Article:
- My daughter is practicing the “s” sound. She trails her finger from my elbow to my hand while saying ‘sssss” sound (like a snake). I catch her snake in my hand. We do this 10 times a night while settling for bedtime.
- I take a box or ice cream pail with a cover and cut a slit on top and the child gets to put the word or poker chip in the box/pail after they say target word/sound.
- Photo books of real life experiences (zoo, rodeo) – cloze activities.
- I play with my grandson with his Disney figures with a pirate ship, playhouse, cars, and pretend they have a party, go for rides in the little cars and go “in” and “out” doors of playhouse or garage. We use words to name and describe what we play with.
- Play Monopoly and say the numbers and she counts. Reading and have her fill the word on simple words.
- After he repeats a word or phrase three times, he bowls his super heroes over. We set them up like bowling pins and bowl them over with a ball.
- I have him catch me doing speech errors.
- Use cards and slide under a door to another person as soon as utterances or verbal goal is met.
- Easy button (from Staples) as an instant reinforcer.
- Building a puzzle, piece by piece, after repeating, initializing, or spontaneously using the correct sounds or words.
- Make up “silly” sentences using a series of cards spread out on the floor. (working on sentences).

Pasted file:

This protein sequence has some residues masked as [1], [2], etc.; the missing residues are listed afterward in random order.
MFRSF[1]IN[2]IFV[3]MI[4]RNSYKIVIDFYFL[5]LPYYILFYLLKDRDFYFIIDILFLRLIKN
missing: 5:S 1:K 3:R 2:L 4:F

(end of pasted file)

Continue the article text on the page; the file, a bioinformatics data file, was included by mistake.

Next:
- Word bingo with Cheerios.
- Integrate sounds into a song (old Macdonald, wheels on the bus)
- Popsicles – my son has to say “pop” to get a taste. It’s the only time he gets to eat popsicles, when we are practicing.
- Race car truck. Roll the dice. Say a word or sound that many times and race to the finish.
- Writing stories to go along with a picture and then saying the words and practicing the sounds. Making up songs. (first grader)
- Sequencing. Dress a snowman. First – show complete snowman – made by an adult. Then – make small parts hold by adults face. Then – hold second part (near face to get eye contact). Finally, complete the snowman – put all three parts together then put together facial parts. Choose target words you are working on. Practice putting three to four cards together then depict making a snowman. Practice dressing the snowman and share the snowman story.
- Incorporate the youngest child into the activity that is happening with the oldest ones activity. Make it a family effort.
- My son gets to lick a lollipop in between repetitions of his words. Five words then a lick. He knows he has to put it down when it is time to work. Sticky but it works.
- Match target sound with appropriate toy – “jump” while moving action figure.
Featured Organization: The Childhood Apraxia of Speech Association of North America (CASANA)
We thank CASANA for allowing PediaStaff to link to their resources. Apraxia-KIDS is the Internet’s largest, most comprehensive and trusted website for information on childhood apraxia of speech (verbal dyspraxia, developmental apraxia of speech) and children’s speech and language topics, including evaluation, speech therapy, research and other childhood communication topics. Invaluable for parents, speech language pathologists, teachers and all those who care about a child with apraxia. For more information about this organization please visit CASANA